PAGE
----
The combination of ModraDoc006—a novel, oral tablet formulation of docetaxel—and ritonavir produced comparable response rates and radiographic progression-free survival to that achieved with intravenous docetaxel in patients with metastatic castration-resistant prostate cancer.
Ulka Nitin Vaishampayan, MBBS
The combination of ModraDoc006—a novel, oral tablet formulation of docetaxel—and ritonavir produced comparable response rates and radiographic progression-free survival (rPFS) to that achieved with intravenous (IV) docetaxel in patients with metastatic castration-resistant prostate cancer (mCRPC), according to data from cohort 2 of a phase 2b trial (NCT04028388).1
Data presented during the 2022 ASCO Annual Meeting showed that patients treated with ModraDoc006 plus ritonavir (n = 18) experienced an objective response rate (ORR) of 38.9% (95% CI, 17.3%-64.3%) vs 28.6% (95% CI, 8.4%-58.1%) with IV docetaxel (n = 14; P = .712). The prostate-specific antigen (PSA) response rate (PSA-RR) in the investigative and control arms were 48.3% (95% CI, 29.4%-67.5%) and 50.0% (95% CI, 30.6%-69.4%), respectively (P = 1.000).
The median rPFS that was not estimable (NE; 95% CI, 6.3-NE) in those who received ModraDoc006 plus ritonavir vs NE (95% CI, 7.9-NE) in those treated with docetaxel (n = 14). Additionally, in the investigative and control arms, the 6-month rPFS rates were 75% (95% CI, 52%-88%) and 88% (95% CI, 66%-96%), respectively; the 12-month rPFS rates were 61% (95% CI, 35%-79%) and NE, respectively (HR, 1.89; 95% CI, 0.62-5.80; P = .2567).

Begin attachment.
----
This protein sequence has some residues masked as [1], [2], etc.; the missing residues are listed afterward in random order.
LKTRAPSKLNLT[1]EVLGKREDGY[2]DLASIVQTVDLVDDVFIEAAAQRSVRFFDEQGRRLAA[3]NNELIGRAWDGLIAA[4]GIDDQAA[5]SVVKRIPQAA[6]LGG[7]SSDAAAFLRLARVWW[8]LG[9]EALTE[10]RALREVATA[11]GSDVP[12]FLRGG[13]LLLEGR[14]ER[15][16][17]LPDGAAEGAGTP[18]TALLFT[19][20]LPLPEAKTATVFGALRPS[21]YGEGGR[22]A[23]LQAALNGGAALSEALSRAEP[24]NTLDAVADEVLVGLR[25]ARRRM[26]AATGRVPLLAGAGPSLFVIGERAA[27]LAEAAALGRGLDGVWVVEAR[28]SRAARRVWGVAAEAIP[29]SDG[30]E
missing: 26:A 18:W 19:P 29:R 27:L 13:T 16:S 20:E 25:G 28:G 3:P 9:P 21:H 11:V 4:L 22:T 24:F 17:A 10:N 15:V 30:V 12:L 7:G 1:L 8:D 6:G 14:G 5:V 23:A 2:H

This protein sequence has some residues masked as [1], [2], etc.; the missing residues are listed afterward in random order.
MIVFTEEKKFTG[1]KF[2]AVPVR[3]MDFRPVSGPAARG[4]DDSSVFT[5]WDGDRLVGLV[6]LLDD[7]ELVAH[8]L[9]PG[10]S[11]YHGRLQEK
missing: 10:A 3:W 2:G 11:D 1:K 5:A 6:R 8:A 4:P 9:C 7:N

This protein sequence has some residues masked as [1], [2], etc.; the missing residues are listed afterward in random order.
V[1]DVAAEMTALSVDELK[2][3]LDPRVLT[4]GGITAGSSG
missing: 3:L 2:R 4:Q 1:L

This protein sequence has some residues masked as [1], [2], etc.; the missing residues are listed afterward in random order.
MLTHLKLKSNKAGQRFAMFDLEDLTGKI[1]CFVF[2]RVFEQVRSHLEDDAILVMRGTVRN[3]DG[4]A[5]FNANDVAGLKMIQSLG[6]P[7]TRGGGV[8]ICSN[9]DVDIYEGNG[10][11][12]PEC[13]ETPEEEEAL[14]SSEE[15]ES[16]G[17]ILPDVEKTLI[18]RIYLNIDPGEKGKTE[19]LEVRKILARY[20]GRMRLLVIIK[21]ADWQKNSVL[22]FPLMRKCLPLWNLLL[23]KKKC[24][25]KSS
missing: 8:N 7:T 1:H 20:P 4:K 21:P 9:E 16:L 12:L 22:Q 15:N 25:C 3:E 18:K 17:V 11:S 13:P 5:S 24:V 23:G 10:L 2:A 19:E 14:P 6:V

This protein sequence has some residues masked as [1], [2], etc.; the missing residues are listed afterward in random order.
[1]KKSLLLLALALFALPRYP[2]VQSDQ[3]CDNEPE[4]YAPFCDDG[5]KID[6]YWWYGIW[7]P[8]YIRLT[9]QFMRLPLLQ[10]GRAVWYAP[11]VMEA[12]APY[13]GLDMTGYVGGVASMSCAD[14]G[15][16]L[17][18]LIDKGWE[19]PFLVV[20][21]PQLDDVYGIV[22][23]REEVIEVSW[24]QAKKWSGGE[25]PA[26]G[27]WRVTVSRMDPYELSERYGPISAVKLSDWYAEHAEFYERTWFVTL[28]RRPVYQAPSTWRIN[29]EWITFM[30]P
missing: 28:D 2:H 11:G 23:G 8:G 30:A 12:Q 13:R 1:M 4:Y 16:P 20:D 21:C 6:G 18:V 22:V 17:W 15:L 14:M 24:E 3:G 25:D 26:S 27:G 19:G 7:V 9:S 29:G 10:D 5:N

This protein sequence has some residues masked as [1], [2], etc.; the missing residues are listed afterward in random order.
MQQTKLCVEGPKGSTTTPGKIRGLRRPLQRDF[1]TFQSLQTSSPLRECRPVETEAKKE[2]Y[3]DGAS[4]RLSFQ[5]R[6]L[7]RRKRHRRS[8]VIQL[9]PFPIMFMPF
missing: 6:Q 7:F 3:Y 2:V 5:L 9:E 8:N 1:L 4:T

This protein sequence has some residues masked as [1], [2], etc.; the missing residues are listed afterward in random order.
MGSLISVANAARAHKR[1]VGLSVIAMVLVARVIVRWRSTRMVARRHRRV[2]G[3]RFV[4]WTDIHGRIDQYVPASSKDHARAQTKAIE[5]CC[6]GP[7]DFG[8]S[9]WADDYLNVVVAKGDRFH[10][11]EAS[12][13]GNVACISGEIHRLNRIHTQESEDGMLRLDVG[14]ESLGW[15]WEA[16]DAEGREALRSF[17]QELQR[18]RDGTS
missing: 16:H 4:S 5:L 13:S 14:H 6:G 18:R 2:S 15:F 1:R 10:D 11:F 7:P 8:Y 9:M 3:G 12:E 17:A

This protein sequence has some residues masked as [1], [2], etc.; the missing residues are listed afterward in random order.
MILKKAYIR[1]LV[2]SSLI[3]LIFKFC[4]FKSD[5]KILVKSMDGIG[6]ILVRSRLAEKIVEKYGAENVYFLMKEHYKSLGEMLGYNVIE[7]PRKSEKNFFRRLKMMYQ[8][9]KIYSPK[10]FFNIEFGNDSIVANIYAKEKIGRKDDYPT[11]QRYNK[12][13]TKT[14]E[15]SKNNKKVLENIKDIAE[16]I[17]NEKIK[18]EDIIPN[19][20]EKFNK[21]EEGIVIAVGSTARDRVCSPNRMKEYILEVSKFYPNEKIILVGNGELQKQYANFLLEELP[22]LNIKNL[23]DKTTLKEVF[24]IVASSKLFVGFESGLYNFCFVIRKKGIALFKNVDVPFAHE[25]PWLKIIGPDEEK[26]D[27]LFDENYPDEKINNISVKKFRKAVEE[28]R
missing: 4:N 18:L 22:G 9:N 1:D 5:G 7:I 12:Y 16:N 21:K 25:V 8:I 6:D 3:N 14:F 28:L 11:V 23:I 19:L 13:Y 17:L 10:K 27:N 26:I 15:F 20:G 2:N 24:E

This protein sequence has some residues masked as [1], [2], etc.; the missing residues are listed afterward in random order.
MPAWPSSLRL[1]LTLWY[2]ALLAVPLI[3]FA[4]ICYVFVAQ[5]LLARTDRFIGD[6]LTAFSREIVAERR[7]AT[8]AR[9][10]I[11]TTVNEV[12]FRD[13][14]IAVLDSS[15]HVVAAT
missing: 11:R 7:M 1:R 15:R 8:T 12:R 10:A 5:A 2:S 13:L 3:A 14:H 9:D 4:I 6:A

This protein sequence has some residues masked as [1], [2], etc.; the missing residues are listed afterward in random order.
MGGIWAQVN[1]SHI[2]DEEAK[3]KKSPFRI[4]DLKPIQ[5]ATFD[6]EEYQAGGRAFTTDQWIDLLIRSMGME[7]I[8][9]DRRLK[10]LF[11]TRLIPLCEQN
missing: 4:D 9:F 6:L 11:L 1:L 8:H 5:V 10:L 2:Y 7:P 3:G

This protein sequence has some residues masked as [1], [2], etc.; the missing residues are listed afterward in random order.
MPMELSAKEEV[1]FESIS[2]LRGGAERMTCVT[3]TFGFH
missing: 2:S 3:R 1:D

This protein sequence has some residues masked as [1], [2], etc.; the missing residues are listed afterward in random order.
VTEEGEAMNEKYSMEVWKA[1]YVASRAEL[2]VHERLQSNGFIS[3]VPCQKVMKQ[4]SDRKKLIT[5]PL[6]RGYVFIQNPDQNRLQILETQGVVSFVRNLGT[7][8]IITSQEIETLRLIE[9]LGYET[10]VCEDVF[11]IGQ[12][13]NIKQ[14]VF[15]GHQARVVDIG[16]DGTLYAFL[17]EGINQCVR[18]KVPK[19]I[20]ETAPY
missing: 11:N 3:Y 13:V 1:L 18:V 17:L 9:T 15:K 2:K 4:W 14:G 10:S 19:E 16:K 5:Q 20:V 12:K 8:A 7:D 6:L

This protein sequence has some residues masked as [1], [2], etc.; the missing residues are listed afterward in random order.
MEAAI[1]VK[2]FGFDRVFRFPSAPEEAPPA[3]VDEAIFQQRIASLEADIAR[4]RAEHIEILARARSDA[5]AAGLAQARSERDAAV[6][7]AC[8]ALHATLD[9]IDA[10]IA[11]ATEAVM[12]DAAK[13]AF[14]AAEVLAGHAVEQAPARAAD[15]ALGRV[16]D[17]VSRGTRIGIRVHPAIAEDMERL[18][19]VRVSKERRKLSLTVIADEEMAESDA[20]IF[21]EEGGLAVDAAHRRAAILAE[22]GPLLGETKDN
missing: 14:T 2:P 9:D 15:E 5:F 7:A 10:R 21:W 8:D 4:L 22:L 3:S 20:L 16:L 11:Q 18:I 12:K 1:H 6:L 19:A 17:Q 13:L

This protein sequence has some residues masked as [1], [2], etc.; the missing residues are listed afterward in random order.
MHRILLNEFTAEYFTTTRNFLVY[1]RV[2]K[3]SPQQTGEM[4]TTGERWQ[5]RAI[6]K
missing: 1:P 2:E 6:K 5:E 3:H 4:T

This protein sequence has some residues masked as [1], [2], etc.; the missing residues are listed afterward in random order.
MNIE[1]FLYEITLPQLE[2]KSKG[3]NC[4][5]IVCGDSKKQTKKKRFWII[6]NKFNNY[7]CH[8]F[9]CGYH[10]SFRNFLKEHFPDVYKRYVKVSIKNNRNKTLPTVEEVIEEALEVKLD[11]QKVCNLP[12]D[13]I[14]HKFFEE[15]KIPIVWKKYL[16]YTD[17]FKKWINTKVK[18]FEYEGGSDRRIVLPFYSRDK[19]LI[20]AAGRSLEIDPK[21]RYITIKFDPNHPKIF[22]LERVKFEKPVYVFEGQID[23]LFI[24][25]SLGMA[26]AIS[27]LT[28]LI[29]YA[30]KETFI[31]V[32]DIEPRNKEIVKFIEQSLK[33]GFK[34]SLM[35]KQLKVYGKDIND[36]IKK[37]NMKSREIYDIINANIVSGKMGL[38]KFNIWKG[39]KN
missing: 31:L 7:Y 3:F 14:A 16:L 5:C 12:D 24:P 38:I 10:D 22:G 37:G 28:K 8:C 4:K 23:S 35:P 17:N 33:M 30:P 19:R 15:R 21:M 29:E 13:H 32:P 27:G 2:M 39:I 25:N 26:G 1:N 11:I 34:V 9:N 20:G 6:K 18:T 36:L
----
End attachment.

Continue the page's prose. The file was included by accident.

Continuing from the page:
“The study results make a compelling rationale for evaluating this convenient, oral, effective, and well-tolerated therapy in an expanded pivotal program,” lead study author Ulka Nitin Vaishampayan, MBBS, the director of the Phase I Program at Rogel Cancer Center, Michigan Medicine, and a professor of internal medicine at the University of Michigan, and colleagues, wrote in a poster presentation.
ModraDoc006 is co-administered with ritonavir to enhance bioavailability. The oral administration of the regimen has potential advantages for patients, including convenience and the elimination of infusion-related reactions which removes the need for prophylactic steroids; the regimen may also come with safety benefits over the usual dose-limiting toxicities of taxanes. Preclinical research has found that the co-administration of docetaxel and ritonavir was active in several docetaxel- and cabazitaxel-resistant prostate cancer cell lines.
The open-label, randomized, phase 2 trial enrolled patients with progressive mCRPC who were treatment-naïve or previously treated with abiraterone acetate (Zytiga) or enzalutamide (Xtandi). Patients were also required to have measurable tumor lesions of at least 1.5 cm in the short axis or visceral lesions of at least 1 cm in the longest region, per RECIST v1.1 criteria.2 Other key inclusion criteria included adequate hematological, renal, and hepatic functions; a World Health Organization performance status of 0 to 2; and a life expectancy of at least 12 weeks.
Specifically, cohort 2 of the trial comprised patients with mCRPC who had evaluable disease per RECIST v1.1 criteria and Prostate Cancer Working Group 3 (PCWG3) to enable the recruitment of a broader patient base.